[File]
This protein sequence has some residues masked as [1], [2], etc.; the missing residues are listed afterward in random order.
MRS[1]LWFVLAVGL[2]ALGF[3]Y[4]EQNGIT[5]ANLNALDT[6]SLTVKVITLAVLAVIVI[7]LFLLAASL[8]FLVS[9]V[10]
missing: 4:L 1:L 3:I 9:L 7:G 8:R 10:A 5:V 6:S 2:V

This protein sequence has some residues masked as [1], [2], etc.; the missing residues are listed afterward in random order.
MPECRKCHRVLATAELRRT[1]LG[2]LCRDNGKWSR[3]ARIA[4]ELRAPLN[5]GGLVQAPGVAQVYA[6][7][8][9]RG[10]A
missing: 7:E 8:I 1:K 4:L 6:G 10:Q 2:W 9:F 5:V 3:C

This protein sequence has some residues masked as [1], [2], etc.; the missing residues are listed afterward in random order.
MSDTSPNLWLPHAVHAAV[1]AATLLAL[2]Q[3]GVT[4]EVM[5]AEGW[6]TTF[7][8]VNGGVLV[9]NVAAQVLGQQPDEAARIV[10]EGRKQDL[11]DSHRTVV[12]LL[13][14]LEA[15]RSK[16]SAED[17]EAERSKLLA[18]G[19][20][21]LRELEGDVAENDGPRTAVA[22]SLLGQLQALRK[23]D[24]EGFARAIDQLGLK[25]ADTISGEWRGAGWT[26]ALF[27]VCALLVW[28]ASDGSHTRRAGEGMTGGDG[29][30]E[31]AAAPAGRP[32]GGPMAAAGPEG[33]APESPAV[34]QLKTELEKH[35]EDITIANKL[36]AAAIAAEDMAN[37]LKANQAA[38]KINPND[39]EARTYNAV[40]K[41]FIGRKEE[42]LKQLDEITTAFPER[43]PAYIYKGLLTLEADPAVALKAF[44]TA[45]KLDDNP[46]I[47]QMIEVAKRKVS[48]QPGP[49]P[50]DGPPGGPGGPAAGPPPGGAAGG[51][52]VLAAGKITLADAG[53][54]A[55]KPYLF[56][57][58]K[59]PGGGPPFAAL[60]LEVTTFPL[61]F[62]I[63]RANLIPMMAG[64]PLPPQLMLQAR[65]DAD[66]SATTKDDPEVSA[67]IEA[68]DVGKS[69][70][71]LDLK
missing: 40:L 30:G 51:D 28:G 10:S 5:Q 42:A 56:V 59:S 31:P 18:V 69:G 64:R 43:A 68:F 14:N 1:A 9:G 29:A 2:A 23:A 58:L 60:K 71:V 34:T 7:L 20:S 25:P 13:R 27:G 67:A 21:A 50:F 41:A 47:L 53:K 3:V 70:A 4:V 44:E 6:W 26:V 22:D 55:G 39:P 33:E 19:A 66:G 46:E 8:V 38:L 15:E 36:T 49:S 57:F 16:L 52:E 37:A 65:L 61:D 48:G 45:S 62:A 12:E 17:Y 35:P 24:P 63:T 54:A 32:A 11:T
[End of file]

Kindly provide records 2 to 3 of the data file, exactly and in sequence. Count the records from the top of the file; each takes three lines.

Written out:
This protein sequence has some residues masked as [1], [2], etc.; the missing residues are listed afterward in random order.
MPECRKCHRVLATAELRRT[1]LG[2]LCRDNGKWSR[3]ARIA[4]ELRAPLN[5]GGLVQAPGVAQVYA[6][7][8][9]RG[10]A
missing: 7:E 8:I 1:K 4:L 6:G 10:Q 2:W 9:F 5:V 3:C

This protein sequence has some residues masked as [1], [2], etc.; the missing residues are listed afterward in random order.
MSDTSPNLWLPHAVHAAV[1]AATLLAL[2]Q[3]GVT[4]EVM[5]AEGW[6]TTF[7][8]VNGGVLV[9]NVAAQVLGQQPDEAARIV[10]EGRKQDL[11]DSHRTVV[12]LL[13][14]LEA[15]RSK[16]SAED[17]EAERSKLLA[18]G[19][20][21]LRELEGDVAENDGPRTAVA[22]SLLGQLQALRK[23]D[24]EGFARAIDQLGLK[25]ADTISGEWRGAGWT[26]ALF[27]VCALLVW[28]ASDGSHTRRAGEGMTGGDG[29][30]E[31]AAAPAGRP[32]GGPMAAAGPEG[33]APESPAV[34]QLKTELEKH[35]EDITIANKL[36]AAAIAAEDMAN[37]LKANQAA[38]KINPND[39]EARTYNAV[40]K[41]FIGRKEE[42]LKQLDEITTAFPER[43]PAYIYKGLLTLEADPAVALKAF[44]TA[45]KLDDNP[46]I[47]QMIEVAKRKVS[48]QPGP[49]P[50]DGPPGGPGGPAAGPPPGGAAGG[51][52]VLAAGKITLADAG[53][54]A[55]KPYLF[56][57][58]K[59]PGGGPPFAAL[60]LEVTTFPL[61]F[62]I[63]RANLIPMMAG[64]PLPPQLMLQAR[65]DAD[66]SATTKDDPEVSA[67]IEA[68]DVGKS[69][70][71]LDLK
missing: 40:L 30:G 51:D 28:G 10:S 5:Q 42:A 56:V 59:S 31:P 18:V 69:G 64:R 43:A 68:F 14:N 1:A 9:G 29:A 2:A 23:A 58:L 60:K 71:V 34:T 7:L 20:S 25:P 13:R 27:G 67:A 21:A 50:F 41:A 47:L 53:K 3:V 70:A 4:V 44:E 6:W 26:V 22:D 55:G 39:P 33:E 19:A 66:G 46:E 8:V 38:L 15:E 36:T 49:S 57:F 16:L 52:E 37:A 65:L 61:D 48:G 45:S 62:A 12:E 17:Y 35:P 24:P 63:T 54:A 32:A 11:T